Eleven critical vulnerabilities have been patched in network management systems (NMS) from four leading manufacturers: Cloudview, Netikus, Paessler and Opmantek. The flaws enable remote cross-site scripting and command-injection attacks.
Each of the 11 vulnerabilities varied widely, however they shared the common technique allowing for the injection of malicious packets via Simple Network Management Protocol (SNMP) to gain control of NMS web console browser windows, said Tod Beardsley, principal security research manager at Rapid7 in a blog post.
SNMP is a protocol used by network management systems to manage and monitor networked devices. Compromising a network management system would allow an attacker to view network activity, network mapping and performance. Ultimately access would be a gateway to anything managed by the system and act as a springboard to access other systems on the network.
Rapid7’s Deral Heiland and independent security researcher Matthew Kienow are credited with finding the vulnerabilities.
“It often does not occur to product designers that a local network would have an untrusted, malicious actor lurking on it, one who is either waiting for an automated process to swing by and start communications or one who is actively seeking to attack core network services,” Beardsley wrote. “In the current era of the disintegration of network borders due to mobile and cloud computing, this is a dangerous assumption to make.”
Researchers found five vulnerabilities in vendor Cloudview’s NMS. Two versions of the software, it was discovered, were vulnerable to a persistent cross-site scripting (XSS) vulnerability over SNMP. “Due to a lack of input validation when processing SNMP trap messages, Cloudview NMS versions 2.07b and 2.09b are vulnerable to persistent XSS attacks,” Rapid7 wrote.
The additional two Cloudview vulnerabilities were related to the NMS and what is known as a format string vulnerability. In these instances, the vulnerability allows a malicious actor to inject format string specifiers into the product via the SNMP “sysDescr” field. “This could allow a malicious actor to trigger a denial-of-service condition, and possibly execute code,” Beardsley wrote.
The fifth Cloudview vulnerability was tied to “full file system access” on Windows 2008 server systems running the vendor’s NMS software. “During testing it was also discovered that access to file within the Windows file systems where accessible without proper authentication,” Beardsley wrote.
Cross-site scripting vulnerabilities were also found in Opmantek’s SNM three versions of the company’s software. More specifically researchers’ found Object Identifier’s (OID) “sysDescr”, “sysContact” and “sysLocation” vulnerable to persistent XSS attacks. All three of the XSS attack methods allow an unauthenticated adversary to inject malicious content into the user’s browser session, according to Beardsley.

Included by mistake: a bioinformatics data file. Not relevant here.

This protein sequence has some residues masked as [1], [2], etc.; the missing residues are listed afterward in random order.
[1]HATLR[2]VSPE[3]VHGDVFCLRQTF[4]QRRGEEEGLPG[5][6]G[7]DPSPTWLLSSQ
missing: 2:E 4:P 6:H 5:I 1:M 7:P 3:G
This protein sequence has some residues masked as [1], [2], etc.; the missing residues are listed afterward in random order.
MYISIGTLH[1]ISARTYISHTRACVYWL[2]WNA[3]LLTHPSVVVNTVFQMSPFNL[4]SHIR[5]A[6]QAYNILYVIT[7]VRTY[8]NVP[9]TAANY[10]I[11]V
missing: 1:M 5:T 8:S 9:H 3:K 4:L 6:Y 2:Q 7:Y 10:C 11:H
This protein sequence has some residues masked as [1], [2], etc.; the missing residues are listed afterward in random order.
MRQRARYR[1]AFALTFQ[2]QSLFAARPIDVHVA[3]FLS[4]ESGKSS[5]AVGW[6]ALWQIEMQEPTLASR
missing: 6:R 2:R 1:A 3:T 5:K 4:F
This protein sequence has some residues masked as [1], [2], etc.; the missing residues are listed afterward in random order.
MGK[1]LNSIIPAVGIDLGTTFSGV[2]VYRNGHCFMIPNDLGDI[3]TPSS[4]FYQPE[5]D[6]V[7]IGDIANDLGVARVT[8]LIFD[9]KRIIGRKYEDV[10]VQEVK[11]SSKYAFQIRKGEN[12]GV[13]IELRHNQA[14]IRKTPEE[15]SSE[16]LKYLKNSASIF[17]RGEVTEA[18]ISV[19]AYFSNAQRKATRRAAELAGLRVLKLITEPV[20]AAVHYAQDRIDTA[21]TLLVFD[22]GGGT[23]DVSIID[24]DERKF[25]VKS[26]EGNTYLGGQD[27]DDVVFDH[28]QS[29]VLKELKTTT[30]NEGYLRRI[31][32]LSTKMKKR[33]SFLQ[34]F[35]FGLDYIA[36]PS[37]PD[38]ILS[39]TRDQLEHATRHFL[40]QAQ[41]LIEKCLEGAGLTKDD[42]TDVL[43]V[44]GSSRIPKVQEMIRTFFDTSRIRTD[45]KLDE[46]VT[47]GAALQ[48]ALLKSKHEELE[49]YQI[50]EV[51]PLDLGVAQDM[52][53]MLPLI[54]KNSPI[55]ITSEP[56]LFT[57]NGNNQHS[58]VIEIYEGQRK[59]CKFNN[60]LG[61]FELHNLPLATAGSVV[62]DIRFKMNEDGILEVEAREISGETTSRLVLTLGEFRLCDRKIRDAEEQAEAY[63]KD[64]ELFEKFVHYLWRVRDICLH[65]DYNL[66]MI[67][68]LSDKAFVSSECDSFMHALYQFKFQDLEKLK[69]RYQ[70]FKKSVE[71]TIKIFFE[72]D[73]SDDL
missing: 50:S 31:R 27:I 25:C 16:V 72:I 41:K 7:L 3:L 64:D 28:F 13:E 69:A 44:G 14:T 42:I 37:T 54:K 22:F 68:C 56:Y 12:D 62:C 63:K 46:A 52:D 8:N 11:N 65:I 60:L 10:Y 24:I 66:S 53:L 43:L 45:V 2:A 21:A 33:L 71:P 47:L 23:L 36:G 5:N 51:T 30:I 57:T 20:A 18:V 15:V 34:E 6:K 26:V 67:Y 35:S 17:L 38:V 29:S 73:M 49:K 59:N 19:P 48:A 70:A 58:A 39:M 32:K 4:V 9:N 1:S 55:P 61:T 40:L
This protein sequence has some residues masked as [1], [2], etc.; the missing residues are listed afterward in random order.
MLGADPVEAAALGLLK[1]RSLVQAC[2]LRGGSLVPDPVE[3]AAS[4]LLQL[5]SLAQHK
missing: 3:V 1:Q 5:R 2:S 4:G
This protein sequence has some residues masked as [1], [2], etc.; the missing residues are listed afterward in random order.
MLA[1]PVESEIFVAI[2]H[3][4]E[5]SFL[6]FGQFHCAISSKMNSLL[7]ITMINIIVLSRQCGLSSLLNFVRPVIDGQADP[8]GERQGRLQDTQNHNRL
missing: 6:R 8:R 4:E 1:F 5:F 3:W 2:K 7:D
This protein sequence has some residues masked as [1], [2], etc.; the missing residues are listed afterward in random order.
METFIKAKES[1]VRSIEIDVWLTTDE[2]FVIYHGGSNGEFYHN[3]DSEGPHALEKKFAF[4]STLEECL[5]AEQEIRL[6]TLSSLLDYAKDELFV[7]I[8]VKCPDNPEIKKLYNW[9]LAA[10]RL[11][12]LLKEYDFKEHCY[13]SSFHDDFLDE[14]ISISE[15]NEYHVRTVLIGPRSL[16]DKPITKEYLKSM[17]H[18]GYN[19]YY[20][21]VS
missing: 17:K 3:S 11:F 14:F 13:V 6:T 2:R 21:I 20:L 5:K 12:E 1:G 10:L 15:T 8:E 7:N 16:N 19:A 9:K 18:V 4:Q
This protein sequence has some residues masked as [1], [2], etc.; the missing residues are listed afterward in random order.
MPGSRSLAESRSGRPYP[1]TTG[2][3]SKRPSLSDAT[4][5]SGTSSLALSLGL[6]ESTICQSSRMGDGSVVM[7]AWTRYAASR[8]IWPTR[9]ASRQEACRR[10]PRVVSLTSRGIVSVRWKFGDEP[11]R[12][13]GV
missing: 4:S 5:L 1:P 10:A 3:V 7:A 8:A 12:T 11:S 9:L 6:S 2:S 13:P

Paessler also patched a XSS bug in its PRTG Network Monitor for LANs, VMs, servers, websites and appliances. The bug left open a vulnerability that allowed an attacker to modify the system configuration, compromise data, take control of the product or launch attacks against the authenticated user’s host system.
The Netikus vulnerability can be exploited over a common attack vector of actively injecting XSS attacks over SNMP trap messages. SNMP trap messages are used by SNMP agents to notify the network manager of abnormal conditions or other status changes without waiting to be polled, researchers note. These trap alert messages are intended for NMS consoles. In the case of Netikus, “when the SNMP trap message information is viewed, the code will execute within the context of the authenticated user,” describes Beardsley.
Flaws found by Rapid7 and Kienow tied to Cloudview, Netikus, Paessler and Opmantek were disclosed to vendors between May 23 and June 1. All bugs were patched by June by vendors and were assigned CVEs.
“Cross-site scripting and format string vulnerabilities are hardly new attack vectors, but they are surprisingly effective avenues of attack against modern, enterprise-level Network Management Systems,” Beardsley said. “This is due to an inappropriately assumed and implied trust relationship between NMSs and the network entities the NMS is responsible for discovering and monitoring.”
He recommends network administrators filter, validate and authenticate user-supplied data before trusting it. “Most people don’t think of a switch or a router as a ‘user,’ so the oft-repeated secure software design principle of ‘Do not trust user input directly’ is less likely to come to mind when designing machine-to-machine interfaces,” he said.